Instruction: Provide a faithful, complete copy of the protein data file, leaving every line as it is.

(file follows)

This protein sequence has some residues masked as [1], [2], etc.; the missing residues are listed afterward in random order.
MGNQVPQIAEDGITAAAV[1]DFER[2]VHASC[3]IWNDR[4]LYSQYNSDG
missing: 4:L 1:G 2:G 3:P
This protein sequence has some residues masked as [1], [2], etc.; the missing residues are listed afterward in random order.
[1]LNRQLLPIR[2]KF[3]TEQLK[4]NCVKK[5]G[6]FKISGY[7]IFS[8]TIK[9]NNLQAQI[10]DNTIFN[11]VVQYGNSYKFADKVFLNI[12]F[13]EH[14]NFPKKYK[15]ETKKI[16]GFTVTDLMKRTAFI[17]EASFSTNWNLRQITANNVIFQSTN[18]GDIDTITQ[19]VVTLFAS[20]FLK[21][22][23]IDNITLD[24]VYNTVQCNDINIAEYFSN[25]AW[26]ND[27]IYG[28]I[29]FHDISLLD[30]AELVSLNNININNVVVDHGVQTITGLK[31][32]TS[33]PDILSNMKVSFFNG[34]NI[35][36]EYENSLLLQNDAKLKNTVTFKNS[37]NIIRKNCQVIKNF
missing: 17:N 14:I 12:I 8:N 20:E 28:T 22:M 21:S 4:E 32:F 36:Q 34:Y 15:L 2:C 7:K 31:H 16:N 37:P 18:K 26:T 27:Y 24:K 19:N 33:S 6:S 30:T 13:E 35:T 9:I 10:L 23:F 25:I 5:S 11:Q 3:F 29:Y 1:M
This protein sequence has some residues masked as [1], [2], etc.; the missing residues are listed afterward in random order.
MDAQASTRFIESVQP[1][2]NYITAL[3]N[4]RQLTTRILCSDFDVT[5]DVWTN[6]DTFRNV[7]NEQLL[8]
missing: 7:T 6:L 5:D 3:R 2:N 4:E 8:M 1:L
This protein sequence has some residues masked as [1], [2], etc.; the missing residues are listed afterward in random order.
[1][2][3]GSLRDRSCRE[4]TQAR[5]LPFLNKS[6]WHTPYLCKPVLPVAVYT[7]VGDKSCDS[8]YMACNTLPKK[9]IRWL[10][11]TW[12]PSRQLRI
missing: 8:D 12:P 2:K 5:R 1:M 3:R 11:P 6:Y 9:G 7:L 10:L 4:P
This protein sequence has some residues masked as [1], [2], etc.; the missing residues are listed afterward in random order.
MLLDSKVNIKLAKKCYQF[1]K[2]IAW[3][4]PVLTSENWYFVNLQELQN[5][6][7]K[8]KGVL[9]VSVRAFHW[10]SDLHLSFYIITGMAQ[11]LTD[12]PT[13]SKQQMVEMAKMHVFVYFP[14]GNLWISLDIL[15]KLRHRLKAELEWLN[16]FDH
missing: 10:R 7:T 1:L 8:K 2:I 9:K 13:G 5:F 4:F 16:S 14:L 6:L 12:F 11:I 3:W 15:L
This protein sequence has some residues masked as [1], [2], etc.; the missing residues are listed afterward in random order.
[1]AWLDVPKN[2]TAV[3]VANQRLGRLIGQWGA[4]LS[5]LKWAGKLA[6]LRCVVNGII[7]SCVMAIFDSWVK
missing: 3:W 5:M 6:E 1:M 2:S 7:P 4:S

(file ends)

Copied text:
This protein sequence has some residues masked as [1], [2], etc.; the missing residues are listed afterward in random order.
MGNQVPQIAEDGITAAAV[1]DFER[2]VHASC[3]IWNDR[4]LYSQYNSDG
missing: 4:L 1:G 2:G 3:P
This protein sequence has some residues masked as [1], [2], etc.; the missing residues are listed afterward in random order.
[1]LNRQLLPIR[2]KF[3]TEQLK[4]NCVKK[5]G[6]FKISGY[7]IFS[8]TIK[9]NNLQAQI[10]DNTIFN[11]VVQYGNSYKFADKVFLNI[12]F[13]EH[14]NFPKKYK[15]ETKKI[16]GFTVTDLMKRTAFI[17]EASFSTNWNLRQITANNVIFQSTN[18]GDIDTITQ[19]VVTLFAS[20]FLK[21][22][23]IDNITLD[24]VYNTVQCNDINIAEYFSN[25]AW[26]ND[27]IYG[28]I[29]FHDISLLD[30]AELVSLNNININNVVVDHGVQTITGLK[31][32]TS[33]PDILSNMKVSFFNG[34]NI[35][36]EYENSLLLQNDAKLKNTVTFKNS[37]NIIRKNCQVIKNF
missing: 17:N 14:I 12:I 8:N 20:E 28:T 22:M 21:S 4:E 32:F 36:Q 34:Y 15:L 2:C 7:K 31:H 16:N 37:P 18:K 26:T 27:Y 24:K 19:N 33:S 6:S 30:T 13:E 35:T 9:I 10:L 23:F 25:I 5:S 11:Q 3:F 29:Y 1:M
This protein sequence has some residues masked as [1], [2], etc.; the missing residues are listed afterward in random order.
MDAQASTRFIESVQP[1][2]NYITAL[3]N[4]RQLTTRILCSDFDVT[5]DVWTN[6]DTFRNV[7]NEQLL[8]
missing: 7:T 6:L 5:D 3:R 2:N 4:E 8:M 1:L
This protein sequence has some residues masked as [1], [2], etc.; the missing residues are listed afterward in random order.
[1][2][3]GSLRDRSCRE[4]TQAR[5]LPFLNKS[6]WHTPYLCKPVLPVAVYT[7]VGDKSCDS[8]YMACNTLPKK[9]IRWL[10][11]TW[12]PSRQLRI
missing: 8:D 12:P 2:K 5:R 1:M 3:R 11:P 6:Y 9:G 7:L 10:L 4:P
This protein sequence has some residues masked as [1], [2], etc.; the missing residues are listed afterward in random order.
MLLDSKVNIKLAKKCYQF[1]K[2]IAW[3][4]PVLTSENWYFVNLQELQN[5][6][7]K[8]KGVL[9]VSVRAFHW[10]SDLHLSFYIITGMAQ[11]LTD[12]PT[13]SKQQMVEMAKMHVFVYFP[14]GNLWISLDIL[15]KLRHRLKAELEWLN[16]FDH
missing: 10:R 7:T 1:L 8:K 2:I 9:K 13:G 5:F 4:F 16:S 14:L 6:L 12:F 11:I 3:W 15:L
This protein sequence has some residues masked as [1], [2], etc.; the missing residues are listed afterward in random order.
[1]AWLDVPKN[2]TAV[3]VANQRLGRLIGQWGA[4]LS[5]LKWAGKLA[6]LRCVVNGII[7]SCVMAIFDSWVK
missing: 3:W 5:M 6:E 1:M 2:S 7:P 4:S